How can some members of Manchester network terror stay still at large


Some members of the terror network, whose activities led to Monday’s deadly attack in Manchester are still potentially at large, says the British interior minister.

Amber Rudd made the comments on Sunday as a 25-year-old was arrested in connection to Manchester suicide bomber Salman Abedi in the Old Trafford area.

According to Greater Manchester Police, the 22-year-old, Briton born to Libyan parents, probably assembled his bomb in an apartment in the city center.

Police released a photo, showing Abedi before the Monday attack at an Ariana Grande concert in the Manchester Arena.

“We won’t shy away from finding out what else we can do to keep people safe. I mean the budget has already gone up significantly. We’re recruiting 1,900 people for MI5, but you know we will look at this in a way to learn from it, to make sure that we keep people safe going forward. So if there is a need for more recruitment or more security or more armed vehicles, which we are investing in as well, we’ll look at doing that,” Rudd said during the state-funded BBC’s Andrew Marr Show.

She made the remarks in the wake of several arrests, which made authorities lower the terrorism threat level, citing progress in the investigation.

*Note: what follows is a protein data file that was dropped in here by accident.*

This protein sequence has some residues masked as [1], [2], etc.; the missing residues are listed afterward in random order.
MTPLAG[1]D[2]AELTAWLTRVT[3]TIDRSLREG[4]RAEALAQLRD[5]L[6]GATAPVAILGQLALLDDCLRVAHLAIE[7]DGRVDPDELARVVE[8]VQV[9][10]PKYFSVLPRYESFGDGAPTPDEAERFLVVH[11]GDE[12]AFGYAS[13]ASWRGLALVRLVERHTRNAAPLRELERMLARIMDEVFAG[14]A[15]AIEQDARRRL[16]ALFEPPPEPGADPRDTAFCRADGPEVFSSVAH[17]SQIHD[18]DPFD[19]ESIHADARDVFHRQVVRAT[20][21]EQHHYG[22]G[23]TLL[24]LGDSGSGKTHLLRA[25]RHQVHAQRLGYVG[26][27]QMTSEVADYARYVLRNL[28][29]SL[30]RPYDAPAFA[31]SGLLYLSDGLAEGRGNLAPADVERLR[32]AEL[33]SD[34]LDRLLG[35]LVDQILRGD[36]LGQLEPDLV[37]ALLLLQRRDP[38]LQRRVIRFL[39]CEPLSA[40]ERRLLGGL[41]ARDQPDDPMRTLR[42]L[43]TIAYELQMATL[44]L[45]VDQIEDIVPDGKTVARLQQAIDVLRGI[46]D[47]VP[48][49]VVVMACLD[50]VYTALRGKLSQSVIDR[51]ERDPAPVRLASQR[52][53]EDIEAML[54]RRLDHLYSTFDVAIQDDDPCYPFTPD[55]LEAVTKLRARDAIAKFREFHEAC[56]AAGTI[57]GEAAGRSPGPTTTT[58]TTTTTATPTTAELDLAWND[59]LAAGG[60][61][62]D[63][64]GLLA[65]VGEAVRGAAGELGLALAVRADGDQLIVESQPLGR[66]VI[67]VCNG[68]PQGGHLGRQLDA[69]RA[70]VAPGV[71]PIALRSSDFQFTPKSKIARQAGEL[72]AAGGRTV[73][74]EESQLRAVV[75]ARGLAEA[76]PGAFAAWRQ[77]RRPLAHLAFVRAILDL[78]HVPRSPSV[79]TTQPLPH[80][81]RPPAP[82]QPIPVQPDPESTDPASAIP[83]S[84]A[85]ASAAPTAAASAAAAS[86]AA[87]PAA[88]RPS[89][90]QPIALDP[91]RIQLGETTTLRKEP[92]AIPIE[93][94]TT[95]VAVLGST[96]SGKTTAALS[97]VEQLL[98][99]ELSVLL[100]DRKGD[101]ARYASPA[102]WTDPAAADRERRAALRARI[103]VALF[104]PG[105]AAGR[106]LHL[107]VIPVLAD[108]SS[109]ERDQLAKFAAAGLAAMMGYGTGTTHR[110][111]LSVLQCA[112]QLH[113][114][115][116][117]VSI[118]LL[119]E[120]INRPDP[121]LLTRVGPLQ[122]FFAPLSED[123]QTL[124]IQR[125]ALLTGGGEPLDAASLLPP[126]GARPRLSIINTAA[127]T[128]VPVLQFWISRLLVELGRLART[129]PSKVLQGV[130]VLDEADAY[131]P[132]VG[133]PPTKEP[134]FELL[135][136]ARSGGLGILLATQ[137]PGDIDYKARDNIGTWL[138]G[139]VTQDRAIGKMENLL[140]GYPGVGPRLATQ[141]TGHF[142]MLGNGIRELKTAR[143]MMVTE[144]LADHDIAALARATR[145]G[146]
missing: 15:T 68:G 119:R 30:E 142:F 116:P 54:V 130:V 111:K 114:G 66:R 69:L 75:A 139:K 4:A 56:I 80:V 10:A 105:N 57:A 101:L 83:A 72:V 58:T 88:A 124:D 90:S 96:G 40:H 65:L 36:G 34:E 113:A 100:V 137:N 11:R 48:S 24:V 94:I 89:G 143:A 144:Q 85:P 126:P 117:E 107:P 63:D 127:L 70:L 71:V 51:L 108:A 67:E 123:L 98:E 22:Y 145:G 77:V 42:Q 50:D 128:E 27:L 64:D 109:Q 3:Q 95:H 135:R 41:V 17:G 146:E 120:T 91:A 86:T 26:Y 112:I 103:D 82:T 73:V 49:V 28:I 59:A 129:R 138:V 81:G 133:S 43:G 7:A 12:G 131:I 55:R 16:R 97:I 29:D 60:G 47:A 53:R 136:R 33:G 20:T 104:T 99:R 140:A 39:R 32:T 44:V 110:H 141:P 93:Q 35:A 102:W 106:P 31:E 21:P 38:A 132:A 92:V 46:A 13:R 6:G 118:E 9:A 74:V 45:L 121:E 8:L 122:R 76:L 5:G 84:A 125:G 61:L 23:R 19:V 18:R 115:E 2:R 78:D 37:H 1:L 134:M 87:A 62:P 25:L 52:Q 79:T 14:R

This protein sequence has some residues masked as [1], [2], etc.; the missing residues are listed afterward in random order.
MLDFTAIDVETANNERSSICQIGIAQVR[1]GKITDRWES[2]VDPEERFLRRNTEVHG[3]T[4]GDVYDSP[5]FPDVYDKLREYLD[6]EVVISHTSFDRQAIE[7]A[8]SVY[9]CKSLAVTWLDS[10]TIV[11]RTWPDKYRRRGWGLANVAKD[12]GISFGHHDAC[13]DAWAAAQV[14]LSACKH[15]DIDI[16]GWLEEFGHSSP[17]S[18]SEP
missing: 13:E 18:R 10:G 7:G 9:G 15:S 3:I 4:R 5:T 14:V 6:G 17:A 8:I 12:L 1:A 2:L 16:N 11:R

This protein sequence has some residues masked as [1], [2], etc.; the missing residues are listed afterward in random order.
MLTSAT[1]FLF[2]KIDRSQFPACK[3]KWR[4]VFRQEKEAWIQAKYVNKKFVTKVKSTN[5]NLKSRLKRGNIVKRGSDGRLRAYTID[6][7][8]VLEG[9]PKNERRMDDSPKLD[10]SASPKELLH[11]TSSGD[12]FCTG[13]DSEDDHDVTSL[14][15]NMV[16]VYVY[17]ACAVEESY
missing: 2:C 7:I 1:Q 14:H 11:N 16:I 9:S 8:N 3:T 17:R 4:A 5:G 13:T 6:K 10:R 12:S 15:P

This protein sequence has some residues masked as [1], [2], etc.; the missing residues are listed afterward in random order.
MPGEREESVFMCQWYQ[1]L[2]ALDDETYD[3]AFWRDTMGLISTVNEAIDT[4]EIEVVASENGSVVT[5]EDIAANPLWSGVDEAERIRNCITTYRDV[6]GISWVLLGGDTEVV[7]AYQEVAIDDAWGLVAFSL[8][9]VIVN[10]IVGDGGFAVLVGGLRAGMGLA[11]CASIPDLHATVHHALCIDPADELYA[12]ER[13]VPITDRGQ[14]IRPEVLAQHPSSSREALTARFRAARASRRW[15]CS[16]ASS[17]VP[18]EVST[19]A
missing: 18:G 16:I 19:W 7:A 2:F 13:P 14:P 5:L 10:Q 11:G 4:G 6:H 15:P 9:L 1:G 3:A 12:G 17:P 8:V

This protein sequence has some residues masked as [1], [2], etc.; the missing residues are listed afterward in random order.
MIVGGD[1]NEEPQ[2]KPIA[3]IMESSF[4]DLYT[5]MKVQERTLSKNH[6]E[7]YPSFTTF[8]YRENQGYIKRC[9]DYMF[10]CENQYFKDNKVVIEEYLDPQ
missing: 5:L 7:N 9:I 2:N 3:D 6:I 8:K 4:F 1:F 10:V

“We are making good progress with the companies who have put in place end to end encryption. Some of them are being more constructive than others, but we will continue to build on that. The area that I’m most concerned about is the internet companies who are continuing to publish the hate publications, the hate material that is contributing the radicalizing people in this country,” said the British interior minister. “So we’re continuing to build on better relationships with the internet, to ask them as the experts to make those changes so that people don’t get radicalized and the terrorists don’t have somewhere to hide.”

Local Muslim leaders in Manchester have expressed concern about rising Islamophobic incidents and hate crimes against Muslims following the Manchester terror attack, in which 22 people lost their lives and dozens more were wounded.

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